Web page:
Soon, three representatives of the LCFR (Lowndes County Fire Rescue) opened the truck's shiny red doors and hopped out to join the folks, as special guests at the neighborhood picnic.While the grown-ups wandered over to admire the array of high-tech equipment, children climbed aboard to get a good view of the dials, hoses, jump seats, and gear.
Tommy Crump, Sergeant on Duty, stacked his bunker gear on the tarmac in the at-the-ready position for everyone to see. When not in use, these clothes are turned inside out so a firefighter can quickly step into them and pull them on. Did you know that a firefighter must be able to get into his or her gear--including air tank and mask--in two minutes, in order to be certified?
"We love to meet and greet the community and let the people get a glimpse of our world. This way we can show them what we do in different situations," said Sgt. Crump.
"Often times we visit to educate and impress the children, but it's the adults who seem to enjoy it even more." Over the next hour, the firemen fielded lots of questions from the crowd and enjoyed discussing how they use specialized training and equipment to help the community.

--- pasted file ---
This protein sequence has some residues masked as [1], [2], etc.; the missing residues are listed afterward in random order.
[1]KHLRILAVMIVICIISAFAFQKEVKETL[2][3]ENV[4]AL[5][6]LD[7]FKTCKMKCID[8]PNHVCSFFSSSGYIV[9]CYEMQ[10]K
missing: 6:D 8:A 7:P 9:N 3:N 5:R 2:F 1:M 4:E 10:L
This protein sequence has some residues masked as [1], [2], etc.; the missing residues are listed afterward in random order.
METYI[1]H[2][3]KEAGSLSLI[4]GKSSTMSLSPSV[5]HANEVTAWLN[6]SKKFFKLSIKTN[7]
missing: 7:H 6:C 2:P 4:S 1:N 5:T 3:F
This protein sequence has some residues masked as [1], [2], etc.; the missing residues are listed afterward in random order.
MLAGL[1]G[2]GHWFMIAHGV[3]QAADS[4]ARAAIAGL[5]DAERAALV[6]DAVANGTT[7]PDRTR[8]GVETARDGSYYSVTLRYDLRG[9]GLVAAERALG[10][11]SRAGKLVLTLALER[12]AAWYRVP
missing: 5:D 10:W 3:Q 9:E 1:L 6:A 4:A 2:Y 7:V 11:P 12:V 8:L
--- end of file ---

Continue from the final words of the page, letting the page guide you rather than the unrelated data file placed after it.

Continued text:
"Being a firefighter involves a personal commitment to service that comes from the heart," said Joe Brown. Often, these teams are your first line of defense. They will even respond to EMS calls if no ambulance is available. "Sometimes, the action is non-stop. Whether it's putting out a fire or just helping grandpa back into bed, we do whatever we can to be of assistance," added Jeff Fitch. "Thank you for allowing us to come out to serve our customers."
After the getting a close-up look at the fire truck, everyone gathered to enjoy burgers and hot dogs hot off the grill and an assortment of homemade appetizers and desserts.